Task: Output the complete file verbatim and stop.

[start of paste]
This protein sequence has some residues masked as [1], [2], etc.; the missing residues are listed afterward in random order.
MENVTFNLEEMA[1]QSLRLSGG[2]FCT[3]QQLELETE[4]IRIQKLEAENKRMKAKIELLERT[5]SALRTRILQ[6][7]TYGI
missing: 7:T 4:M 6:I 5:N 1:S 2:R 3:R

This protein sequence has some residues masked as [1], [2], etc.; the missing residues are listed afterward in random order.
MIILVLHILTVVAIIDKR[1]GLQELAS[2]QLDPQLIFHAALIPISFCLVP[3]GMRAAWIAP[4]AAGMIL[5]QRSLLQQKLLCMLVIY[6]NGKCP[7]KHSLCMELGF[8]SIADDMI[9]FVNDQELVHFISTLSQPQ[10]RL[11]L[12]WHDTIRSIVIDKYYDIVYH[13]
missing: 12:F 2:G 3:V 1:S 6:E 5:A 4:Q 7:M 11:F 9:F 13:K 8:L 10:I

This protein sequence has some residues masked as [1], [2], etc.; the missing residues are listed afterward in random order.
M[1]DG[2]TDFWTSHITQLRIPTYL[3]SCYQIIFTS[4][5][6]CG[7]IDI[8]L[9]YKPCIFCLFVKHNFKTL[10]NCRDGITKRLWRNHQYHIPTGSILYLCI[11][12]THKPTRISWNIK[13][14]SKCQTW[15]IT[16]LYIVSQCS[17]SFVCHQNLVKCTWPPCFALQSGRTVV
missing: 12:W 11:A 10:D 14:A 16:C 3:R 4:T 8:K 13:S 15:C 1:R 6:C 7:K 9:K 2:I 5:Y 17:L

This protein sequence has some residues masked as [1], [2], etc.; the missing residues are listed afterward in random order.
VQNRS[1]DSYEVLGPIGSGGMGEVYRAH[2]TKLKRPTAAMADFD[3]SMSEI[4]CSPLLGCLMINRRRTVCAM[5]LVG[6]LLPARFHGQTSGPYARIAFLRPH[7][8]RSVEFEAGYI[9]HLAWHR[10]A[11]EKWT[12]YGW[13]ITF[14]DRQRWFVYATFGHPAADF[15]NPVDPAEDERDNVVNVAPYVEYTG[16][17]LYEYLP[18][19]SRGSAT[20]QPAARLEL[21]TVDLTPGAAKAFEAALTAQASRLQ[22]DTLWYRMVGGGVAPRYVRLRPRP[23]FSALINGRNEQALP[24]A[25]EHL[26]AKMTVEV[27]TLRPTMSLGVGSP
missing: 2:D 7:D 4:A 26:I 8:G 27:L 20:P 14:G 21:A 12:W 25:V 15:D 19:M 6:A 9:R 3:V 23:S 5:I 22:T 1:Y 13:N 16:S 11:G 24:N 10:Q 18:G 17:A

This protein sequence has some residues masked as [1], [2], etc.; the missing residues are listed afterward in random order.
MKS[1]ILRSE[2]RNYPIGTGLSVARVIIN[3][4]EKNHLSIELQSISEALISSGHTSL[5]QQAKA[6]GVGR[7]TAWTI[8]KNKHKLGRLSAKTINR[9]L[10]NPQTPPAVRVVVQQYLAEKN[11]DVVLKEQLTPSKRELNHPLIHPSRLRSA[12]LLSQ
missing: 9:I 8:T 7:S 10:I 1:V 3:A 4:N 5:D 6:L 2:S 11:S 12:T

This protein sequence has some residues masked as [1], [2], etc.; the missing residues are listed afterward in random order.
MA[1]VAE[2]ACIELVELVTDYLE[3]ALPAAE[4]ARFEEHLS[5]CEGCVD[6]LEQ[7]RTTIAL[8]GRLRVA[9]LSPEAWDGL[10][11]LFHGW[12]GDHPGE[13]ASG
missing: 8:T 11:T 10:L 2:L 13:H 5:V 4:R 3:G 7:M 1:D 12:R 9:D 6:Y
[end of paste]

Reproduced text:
This protein sequence has some residues masked as [1], [2], etc.; the missing residues are listed afterward in random order.
MENVTFNLEEMA[1]QSLRLSGG[2]FCT[3]QQLELETE[4]IRIQKLEAENKRMKAKIELLERT[5]SALRTRILQ[6][7]TYGI
missing: 7:T 4:M 6:I 5:N 1:S 2:R 3:R

This protein sequence has some residues masked as [1], [2], etc.; the missing residues are listed afterward in random order.
MIILVLHILTVVAIIDKR[1]GLQELAS[2]QLDPQLIFHAALIPISFCLVP[3]GMRAAWIAP[4]AAGMIL[5]QRSLLQQKLLCMLVIY[6]NGKCP[7]KHSLCMELGF[8]SIADDMI[9]FVNDQELVHFISTLSQPQ[10]RL[11]L[12]WHDTIRSIVIDKYYDIVYH[13]
missing: 12:F 2:G 3:V 1:S 6:E 5:A 4:Q 7:M 11:F 9:F 13:K 8:L 10:I

This protein sequence has some residues masked as [1], [2], etc.; the missing residues are listed afterward in random order.
M[1]DG[2]TDFWTSHITQLRIPTYL[3]SCYQIIFTS[4][5][6]CG[7]IDI[8]L[9]YKPCIFCLFVKHNFKTL[10]NCRDGITKRLWRNHQYHIPTGSILYLCI[11][12]THKPTRISWNIK[13][14]SKCQTW[15]IT[16]LYIVSQCS[17]SFVCHQNLVKCTWPPCFALQSGRTVV
missing: 12:W 11:A 10:D 14:A 16:C 3:R 4:T 8:K 13:S 15:C 1:R 6:C 7:K 9:K 2:I 5:Y 17:L

This protein sequence has some residues masked as [1], [2], etc.; the missing residues are listed afterward in random order.
VQNRS[1]DSYEVLGPIGSGGMGEVYRAH[2]TKLKRPTAAMADFD[3]SMSEI[4]CSPLLGCLMINRRRTVCAM[5]LVG[6]LLPARFHGQTSGPYARIAFLRPH[7][8]RSVEFEAGYI[9]HLAWHR[10]A[11]EKWT[12]YGW[13]ITF[14]DRQRWFVYATFGHPAADF[15]NPVDPAEDERDNVVNVAPYVEYTG[16][17]LYEYLP[18][19]SRGSAT[20]QPAARLEL[21]TVDLTPGAAKAFEAALTAQASRLQ[22]DTLWYRMVGGGVAPRYVRLRPRP[23]FSALINGRNEQALP[24]A[25]EHL[26]AKMTVEV[27]TLRPTMSLGVGSP
missing: 2:D 7:D 4:A 26:I 8:G 27:L 20:P 14:G 21:A 12:W 25:V 15:D 19:M 6:A 9:R 3:V 23:S 5:I 22:T 1:Y 13:N 16:S 11:G 24:N 10:Q 18:G 17:A

This protein sequence has some residues masked as [1], [2], etc.; the missing residues are listed afterward in random order.
MKS[1]ILRSE[2]RNYPIGTGLSVARVIIN[3][4]EKNHLSIELQSISEALISSGHTSL[5]QQAKA[6]GVGR[7]TAWTI[8]KNKHKLGRLSAKTINR[9]L[10]NPQTPPAVRVVVQQYLAEKN[11]DVVLKEQLTPSKRELNHPLIHPSRLRSA[12]LLSQ
missing: 9:I 8:T 7:S 10:I 1:V 3:A 4:N 5:D 6:L 2:S 11:S 12:T

This protein sequence has some residues masked as [1], [2], etc.; the missing residues are listed afterward in random order.
MA[1]VAE[2]ACIELVELVTDYLE[3]ALPAAE[4]ARFEEHLS[5]CEGCVD[6]LEQ[7]RTTIAL[8]GRLRVA[9]LSPEAWDGL[10][11]LFHGW[12]GDHPGE[13]ASG
missing: 8:T 11:T 10:L 2:L 13:H 5:V 4:R 3:G 7:M 1:D 12:R 9:D 6:Y